Another Invalid Criticism of BPMN 2.0
Blog: CTO Tuesdays
John Everhard, technical director at Pegasystems has joined the chorus of voices claiming that “BPMN is too hard for business.”
“BPMN has some deficiencies. The UI is represented as a service call. It is not tightly integrated with the model unlike Pega’s screenflows and flow actions. There is no concept of Case Management which forms an increasingly important component of enterprise BPM suites. There is no concept of business rules, other than a small expression language, and linkage to invoke a rule from a separate technology.”
While I agree that the full BPMN 2.0 symbol set is not well suited to business users, this is not really the argument made by Everhard. The main point seems to be the same one that Jim Sinur made last summer (and which I talked about in my CTO Tuesday episode #54).
What Everhard and Sinur are complaining about is that there isn’t a different symbol that reflects the type of work that is being done, for example resolving a case in a case management system or paying an invoice in an accounts payable system. They don’t like the choice of icon at the top left of a service task. Service tasks are used to represent most kinds of work done automatically (i.e. services), and there is just one symbol that looks like this:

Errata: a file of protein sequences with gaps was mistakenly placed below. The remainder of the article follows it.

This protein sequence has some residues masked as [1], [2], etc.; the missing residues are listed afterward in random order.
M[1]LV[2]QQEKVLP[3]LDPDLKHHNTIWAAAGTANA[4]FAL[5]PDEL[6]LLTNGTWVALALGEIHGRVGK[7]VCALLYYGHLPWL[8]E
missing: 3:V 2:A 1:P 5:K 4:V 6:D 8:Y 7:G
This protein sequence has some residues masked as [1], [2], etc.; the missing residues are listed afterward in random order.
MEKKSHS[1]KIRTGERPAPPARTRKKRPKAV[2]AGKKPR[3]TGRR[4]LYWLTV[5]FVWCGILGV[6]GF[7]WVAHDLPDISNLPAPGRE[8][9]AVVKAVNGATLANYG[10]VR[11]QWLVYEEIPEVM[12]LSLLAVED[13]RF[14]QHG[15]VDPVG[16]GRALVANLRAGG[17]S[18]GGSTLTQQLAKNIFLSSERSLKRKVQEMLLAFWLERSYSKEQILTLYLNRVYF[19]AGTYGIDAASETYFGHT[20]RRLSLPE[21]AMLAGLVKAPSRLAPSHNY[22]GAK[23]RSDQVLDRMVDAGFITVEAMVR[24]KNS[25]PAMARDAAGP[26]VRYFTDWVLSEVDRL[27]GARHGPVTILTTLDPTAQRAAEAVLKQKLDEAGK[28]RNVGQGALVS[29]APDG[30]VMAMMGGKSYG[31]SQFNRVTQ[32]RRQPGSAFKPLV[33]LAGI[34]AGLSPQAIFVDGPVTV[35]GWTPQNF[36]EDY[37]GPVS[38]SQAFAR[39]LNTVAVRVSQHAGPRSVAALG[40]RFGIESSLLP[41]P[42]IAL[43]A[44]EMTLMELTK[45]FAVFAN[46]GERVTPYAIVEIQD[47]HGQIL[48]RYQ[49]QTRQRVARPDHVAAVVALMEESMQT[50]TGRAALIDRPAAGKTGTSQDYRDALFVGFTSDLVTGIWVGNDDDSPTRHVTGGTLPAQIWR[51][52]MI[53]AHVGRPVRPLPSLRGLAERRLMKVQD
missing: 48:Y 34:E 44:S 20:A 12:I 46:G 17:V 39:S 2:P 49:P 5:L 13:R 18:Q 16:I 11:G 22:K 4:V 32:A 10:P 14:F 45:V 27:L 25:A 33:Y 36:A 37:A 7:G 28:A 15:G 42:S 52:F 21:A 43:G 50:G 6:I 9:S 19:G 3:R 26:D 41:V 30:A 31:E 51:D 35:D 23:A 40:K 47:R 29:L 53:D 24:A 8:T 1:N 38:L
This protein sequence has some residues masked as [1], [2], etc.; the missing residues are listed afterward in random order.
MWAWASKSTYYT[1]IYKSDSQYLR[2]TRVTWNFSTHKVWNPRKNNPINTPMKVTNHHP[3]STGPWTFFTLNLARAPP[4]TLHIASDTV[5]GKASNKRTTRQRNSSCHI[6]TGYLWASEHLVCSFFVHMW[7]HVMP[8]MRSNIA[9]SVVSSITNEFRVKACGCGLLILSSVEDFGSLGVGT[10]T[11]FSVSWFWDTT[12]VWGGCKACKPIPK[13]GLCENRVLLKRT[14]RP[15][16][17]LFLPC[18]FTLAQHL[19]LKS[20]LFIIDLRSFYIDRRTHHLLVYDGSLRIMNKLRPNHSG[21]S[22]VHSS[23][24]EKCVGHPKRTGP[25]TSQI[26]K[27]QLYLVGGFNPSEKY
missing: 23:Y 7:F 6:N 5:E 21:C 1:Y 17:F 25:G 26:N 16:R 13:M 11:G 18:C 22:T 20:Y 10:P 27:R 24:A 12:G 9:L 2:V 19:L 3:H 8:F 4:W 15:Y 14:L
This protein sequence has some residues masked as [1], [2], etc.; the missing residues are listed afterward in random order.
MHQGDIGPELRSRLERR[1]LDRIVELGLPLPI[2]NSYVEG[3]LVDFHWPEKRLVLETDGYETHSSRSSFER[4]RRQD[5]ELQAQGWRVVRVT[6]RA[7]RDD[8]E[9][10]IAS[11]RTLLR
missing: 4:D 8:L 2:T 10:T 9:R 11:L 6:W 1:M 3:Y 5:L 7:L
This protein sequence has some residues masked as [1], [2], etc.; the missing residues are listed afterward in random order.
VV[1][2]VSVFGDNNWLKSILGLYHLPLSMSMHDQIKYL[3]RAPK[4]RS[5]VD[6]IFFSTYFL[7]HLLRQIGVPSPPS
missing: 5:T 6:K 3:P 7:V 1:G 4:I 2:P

The problem with this criticism is that it doesn’t account for the extensibility built into BPMN 2.0. The standard says that you can create your own icons if you want. The actual text is section 10.2.3, under “Task Types” subsection, and it says…
“The list of Task types may be extended along with any corresponding indicators”.
So go ahead. Feel free to create your own icons for the different kinds of tasks you have!
Does that remove the value of using the standard? Of course not. The icon sits that sits in the top left of a rounded rectangle, just represents a standard task. Tasks have important semantics that are irrespective of their type and which differentiate them from gateways, events, artifacts and other modeling constructs. So why not just stick with the standard, but extend it with icons that match your different task types?
However, I feel that the real argument with BPMN isn’t about the pictorial representation, but how well suited is the full icon set to business users. In my opinion, the only way for BPMN to be effective for a business user is to reduce the complexity and use a very small subset of BPMN (even smaller than the “core”).
Take a look at Socrates. This is a product that is designed for use by business users that uses a tiny fraction of the BPMN standard and ALSO uses custom icons for different types of tasks. The combination results in an environment that is natural to business users, but produces diagrams that are easy to understand and very pleasant to read.
Post from: VOSibilities, the Active Endpoints BPMS blog
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